Several hundred years ago, a famous French woman was oblivious to how the world
was changing around her and ended up losing her head over a casual quip to “Let
them eat cake.”
We hope our newspaper knows its world history. Our
community has never responded well to an “eat cake” spin on editorial policy,
and a return to that now could not be more ill-timed, given the new momentum in
our island’s civic affairs.
Kauaians get plenty carrots we like to chew on
before we get to the cake, that’s why.
Most notably, we are learning how to
engage in civil discourse and get all of our island stakeholders and “citizen
experts” around the table and focused on consensual strategies for dealing with
any one of our many challenges.
At this transformational moment, the last
thing we need is our local newspaper tacking right into an ill wind that blows
cynically across the luffing sails of Kauaian community initiative. What’s the
point of “energy and spunk”- as one inbound reporter paraphrased his new Kaua`i
marching orders- if it masks our deeper challenges and forestalls their
So, call this one columnist’s counterspin for less cake, more
Sure, sometimes our community discourse is messy- nay, downright
ugly. Still, we might better call it growing pains rather than generic
In recent years, we have spent more and more time listening
closely to each other’s opposing views in various community struggles from
Ha`ena to Kekaha. Week in and week out, both in this space and on the KKCR talk
show, we unearth evidence that Kauaians are “getting it.” After we blow off
some steam, we’re ready to get down to business.
On one level, Kauaians do
not really care if other folks agree with them on these community issues, or
not. All we can reasonably do is clearly express our own viewpoints and be sure
we understand the views of others.
We may have little time for
reactionaries or gossips, yet we welcome more civil dialogue. Recall that Bob
Mullins put this goal at the center of his vision for Kaua`i when he was
featured (TGI, Jan. 3) as someone shaping our island future.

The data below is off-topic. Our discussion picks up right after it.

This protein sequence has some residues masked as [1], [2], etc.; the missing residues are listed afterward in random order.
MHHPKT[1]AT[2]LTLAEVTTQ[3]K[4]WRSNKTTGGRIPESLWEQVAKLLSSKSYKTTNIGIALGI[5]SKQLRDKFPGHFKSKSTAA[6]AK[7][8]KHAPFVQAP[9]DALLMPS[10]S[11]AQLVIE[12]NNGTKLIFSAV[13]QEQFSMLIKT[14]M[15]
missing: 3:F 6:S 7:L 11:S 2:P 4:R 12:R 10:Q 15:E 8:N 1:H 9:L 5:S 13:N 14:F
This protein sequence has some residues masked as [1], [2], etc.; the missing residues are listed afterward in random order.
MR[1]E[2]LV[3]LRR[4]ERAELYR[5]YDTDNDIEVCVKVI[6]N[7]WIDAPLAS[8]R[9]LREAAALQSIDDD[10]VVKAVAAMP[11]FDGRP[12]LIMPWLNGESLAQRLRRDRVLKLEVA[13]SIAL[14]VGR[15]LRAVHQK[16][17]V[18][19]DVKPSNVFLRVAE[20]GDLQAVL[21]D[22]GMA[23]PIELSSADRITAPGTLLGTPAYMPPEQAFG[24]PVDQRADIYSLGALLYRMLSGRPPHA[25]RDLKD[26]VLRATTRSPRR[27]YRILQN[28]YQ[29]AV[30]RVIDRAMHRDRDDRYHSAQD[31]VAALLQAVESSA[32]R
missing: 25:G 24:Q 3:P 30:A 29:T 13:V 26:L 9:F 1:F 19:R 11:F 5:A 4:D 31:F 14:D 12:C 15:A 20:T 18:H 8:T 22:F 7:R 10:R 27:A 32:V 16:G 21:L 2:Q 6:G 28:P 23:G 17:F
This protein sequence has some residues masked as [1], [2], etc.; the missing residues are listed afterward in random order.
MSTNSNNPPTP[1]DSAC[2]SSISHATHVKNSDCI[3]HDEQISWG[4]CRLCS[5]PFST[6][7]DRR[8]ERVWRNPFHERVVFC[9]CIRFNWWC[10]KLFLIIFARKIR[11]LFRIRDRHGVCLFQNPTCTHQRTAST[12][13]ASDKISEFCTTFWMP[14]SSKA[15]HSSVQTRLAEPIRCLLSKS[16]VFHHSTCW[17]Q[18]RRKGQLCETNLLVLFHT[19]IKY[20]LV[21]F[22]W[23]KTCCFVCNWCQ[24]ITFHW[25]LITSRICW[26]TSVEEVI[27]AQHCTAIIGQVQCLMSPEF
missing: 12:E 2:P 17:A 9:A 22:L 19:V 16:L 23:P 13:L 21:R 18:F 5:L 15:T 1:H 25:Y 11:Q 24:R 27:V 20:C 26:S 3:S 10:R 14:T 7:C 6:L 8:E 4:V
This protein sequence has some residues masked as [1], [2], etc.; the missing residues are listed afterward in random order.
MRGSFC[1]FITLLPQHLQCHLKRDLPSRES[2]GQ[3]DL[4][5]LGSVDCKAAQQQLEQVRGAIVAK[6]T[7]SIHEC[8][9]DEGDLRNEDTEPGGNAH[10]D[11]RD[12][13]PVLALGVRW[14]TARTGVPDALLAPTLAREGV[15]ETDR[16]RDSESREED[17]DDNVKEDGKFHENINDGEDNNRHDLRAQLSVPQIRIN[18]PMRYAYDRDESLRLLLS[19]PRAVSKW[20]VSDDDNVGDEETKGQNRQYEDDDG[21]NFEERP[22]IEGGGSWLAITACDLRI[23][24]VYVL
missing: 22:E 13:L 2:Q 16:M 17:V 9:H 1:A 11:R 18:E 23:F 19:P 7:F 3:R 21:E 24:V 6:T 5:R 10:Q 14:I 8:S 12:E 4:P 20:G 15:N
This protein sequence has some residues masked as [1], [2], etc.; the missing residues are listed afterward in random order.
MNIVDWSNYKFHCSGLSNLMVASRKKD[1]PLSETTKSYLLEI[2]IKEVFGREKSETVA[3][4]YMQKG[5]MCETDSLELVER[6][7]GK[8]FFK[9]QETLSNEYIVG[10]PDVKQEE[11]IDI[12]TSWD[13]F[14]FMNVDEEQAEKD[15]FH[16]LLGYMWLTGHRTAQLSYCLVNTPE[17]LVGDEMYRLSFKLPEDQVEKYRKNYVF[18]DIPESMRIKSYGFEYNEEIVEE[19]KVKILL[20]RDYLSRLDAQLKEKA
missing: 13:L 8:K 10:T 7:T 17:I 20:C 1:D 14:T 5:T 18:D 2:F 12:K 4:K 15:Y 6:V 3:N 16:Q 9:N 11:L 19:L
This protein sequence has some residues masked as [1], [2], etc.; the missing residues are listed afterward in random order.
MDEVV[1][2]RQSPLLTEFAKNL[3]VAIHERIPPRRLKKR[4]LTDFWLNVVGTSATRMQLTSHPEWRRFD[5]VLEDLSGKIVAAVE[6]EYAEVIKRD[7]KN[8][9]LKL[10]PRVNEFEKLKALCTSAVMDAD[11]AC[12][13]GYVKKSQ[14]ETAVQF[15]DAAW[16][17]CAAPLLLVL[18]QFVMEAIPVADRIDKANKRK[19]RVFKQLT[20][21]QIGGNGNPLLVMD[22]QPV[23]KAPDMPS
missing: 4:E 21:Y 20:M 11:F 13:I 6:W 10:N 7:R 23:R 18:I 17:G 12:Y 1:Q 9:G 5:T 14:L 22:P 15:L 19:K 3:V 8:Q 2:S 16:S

ourselves on being able to talk with anyone as equals. It makes us better
citizens, letter writers, talk show participants, and, yes, better
True, some of our more outrageous “flamers,” to use a web chat
expression, may need to be reminded that ad hominem attacks represent the
lowest form of debate and that “we wrestle not against flesh and blood,” as the
Yet, there is no need to scurry around protecting special
interests, or smoothing over differences, or painting island life with a happy
face. Unless these special interests are truly bad people who morally deserve
to be exposed, the newspaper’s role is to dispassionately bring their
viewpoints to the table along with others.
They know that. It is an
Can we talk? That is the question.
The Kauaian answer to this
question is emphatically affirmative.
Many attentive Kauaians are having
their civil discourse on-line; our e-mail stays busy. Neighborhood associations
and other community-based orgs around the island are making exhilarating
strides in process management, running inclusive meetings that forge consensus
and prompt broad buy-in. Look at recent progress in the Heritage River Hanalei
Hui, or the Nawiliwili Bay Watershed Council, or the newly revived Kekaha
And, never mind those who cite the Kaua’i Island Utilities
Cooperative debacle as contrary evidence. The fat lady has not sung yet on that
one, and truly collaborative efforts on Kaua’i Electric acquisition may only
now be possible-after lots of steam has been blown off.
Can we all agree to
stop thinking old thoughts here? Give ourselves more credit. Lift our
Look closely, again, and you may agree. If civil discourse is the
goal, Kauaians are halfway home already. Feels good.
Stick with the cakes
of concealment, if you like. Most Kauaians are going for the carrots of
Ken Stokes can be reached at firstname.lastname@example.org